Witnessing death and dying, Handke said, also takes a mental toll on health care providers, who serve as COVID-19 patients’ family while they are hospitalized.
“They FaceTime their family so they can at least see them. They talk to them. They’re at the bedside holding hands with these patients who are not doing very well. Emotionally, it definitely wears on people,” he said.
A few months before the pandemic began, Handke said St. Luke’s formed a peer support program, after recognizing a need for it. He said peer supporters include frontline workers, office staff and other individuals throughout the hospital who have received stress debriefing training.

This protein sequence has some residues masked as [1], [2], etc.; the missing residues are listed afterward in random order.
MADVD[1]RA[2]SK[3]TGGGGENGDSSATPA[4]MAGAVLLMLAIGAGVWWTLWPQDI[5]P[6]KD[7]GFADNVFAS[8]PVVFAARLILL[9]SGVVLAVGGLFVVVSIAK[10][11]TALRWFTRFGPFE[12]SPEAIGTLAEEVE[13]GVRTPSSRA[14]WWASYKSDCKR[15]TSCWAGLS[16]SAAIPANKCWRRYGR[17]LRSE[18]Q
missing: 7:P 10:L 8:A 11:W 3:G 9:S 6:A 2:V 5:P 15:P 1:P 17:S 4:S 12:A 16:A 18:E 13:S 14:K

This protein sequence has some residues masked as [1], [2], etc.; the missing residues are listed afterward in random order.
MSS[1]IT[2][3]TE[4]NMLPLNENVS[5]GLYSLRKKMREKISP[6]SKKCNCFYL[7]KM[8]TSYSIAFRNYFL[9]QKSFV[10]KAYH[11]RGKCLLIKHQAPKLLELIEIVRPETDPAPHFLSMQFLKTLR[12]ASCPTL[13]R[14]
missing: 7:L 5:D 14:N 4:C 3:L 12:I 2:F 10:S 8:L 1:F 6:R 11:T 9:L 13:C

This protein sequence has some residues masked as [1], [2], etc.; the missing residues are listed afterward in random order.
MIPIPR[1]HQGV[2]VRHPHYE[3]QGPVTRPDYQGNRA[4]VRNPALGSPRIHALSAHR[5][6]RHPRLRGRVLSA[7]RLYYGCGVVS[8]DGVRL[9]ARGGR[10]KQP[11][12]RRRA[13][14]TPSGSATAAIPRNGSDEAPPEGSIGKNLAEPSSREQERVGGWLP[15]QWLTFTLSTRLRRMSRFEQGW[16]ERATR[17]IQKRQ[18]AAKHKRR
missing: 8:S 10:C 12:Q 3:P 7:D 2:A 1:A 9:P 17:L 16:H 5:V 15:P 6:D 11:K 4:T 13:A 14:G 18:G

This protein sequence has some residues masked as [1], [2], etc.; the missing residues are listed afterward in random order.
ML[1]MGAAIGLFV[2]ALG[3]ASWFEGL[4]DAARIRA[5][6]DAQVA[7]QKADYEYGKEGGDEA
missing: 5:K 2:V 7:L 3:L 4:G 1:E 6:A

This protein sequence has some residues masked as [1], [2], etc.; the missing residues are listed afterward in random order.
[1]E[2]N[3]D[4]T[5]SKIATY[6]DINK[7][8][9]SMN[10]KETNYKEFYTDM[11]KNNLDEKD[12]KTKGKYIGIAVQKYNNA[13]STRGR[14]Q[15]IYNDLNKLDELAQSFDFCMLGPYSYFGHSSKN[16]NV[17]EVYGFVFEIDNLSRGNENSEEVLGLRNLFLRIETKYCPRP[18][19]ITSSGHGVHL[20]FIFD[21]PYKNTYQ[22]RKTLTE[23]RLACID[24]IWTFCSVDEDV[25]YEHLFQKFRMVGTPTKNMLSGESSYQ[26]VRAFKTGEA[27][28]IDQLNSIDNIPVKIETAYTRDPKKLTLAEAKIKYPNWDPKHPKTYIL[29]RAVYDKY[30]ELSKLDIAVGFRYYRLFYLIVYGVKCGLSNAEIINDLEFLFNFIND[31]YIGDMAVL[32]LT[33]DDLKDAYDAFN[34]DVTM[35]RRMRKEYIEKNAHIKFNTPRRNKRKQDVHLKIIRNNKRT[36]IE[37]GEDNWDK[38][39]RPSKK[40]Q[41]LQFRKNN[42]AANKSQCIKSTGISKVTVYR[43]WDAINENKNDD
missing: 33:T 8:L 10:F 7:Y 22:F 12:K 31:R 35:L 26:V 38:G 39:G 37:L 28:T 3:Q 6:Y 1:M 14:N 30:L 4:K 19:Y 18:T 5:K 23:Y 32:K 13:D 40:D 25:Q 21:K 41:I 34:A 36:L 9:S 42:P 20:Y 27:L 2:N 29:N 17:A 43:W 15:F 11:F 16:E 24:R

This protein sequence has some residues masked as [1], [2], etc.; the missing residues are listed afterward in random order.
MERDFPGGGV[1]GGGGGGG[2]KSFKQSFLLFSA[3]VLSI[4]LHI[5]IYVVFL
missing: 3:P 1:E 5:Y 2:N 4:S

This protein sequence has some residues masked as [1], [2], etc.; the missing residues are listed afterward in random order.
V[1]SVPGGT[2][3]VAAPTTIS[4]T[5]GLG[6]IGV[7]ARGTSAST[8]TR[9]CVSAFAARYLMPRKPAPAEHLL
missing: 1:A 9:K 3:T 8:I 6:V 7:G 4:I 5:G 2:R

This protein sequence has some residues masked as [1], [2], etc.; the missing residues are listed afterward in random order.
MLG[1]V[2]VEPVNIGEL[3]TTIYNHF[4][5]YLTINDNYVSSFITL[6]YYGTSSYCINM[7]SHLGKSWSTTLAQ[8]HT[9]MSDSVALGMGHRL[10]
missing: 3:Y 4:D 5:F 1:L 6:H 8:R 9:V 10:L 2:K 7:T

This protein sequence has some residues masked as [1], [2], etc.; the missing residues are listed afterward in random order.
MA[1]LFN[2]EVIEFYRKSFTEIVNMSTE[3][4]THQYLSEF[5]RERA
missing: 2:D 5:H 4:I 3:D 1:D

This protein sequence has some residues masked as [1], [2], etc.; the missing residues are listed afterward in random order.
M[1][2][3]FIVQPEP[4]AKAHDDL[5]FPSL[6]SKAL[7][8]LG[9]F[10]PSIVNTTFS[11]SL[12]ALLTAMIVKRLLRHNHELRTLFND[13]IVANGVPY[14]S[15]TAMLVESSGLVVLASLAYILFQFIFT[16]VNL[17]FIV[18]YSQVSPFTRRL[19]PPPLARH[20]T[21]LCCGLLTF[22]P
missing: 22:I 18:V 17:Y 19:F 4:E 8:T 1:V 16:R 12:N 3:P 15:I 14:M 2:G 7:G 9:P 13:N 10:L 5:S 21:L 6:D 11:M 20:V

“It allows a peer supporter to go up to another person who may be struggling,” he said. “You take them off to the side, maybe get a cup of coffee and just visit with them and ask them how they’re doing. Let them vent about something, or, if they had a bad outcome, just let them cry. If they need more support from professional groups, then we have those connection, too, to get them that professional help.”
During the first COVID-19 wave, MercyOne started a colleague support program, dubbed the Care Circle. Hughes said colleagues round on other colleagues to listen, offer support and help them connect to resources, such as counseling services. She said the hospital also has an employee assistance program that is available 24/7 not just to staff, but to anyone who lives in their household.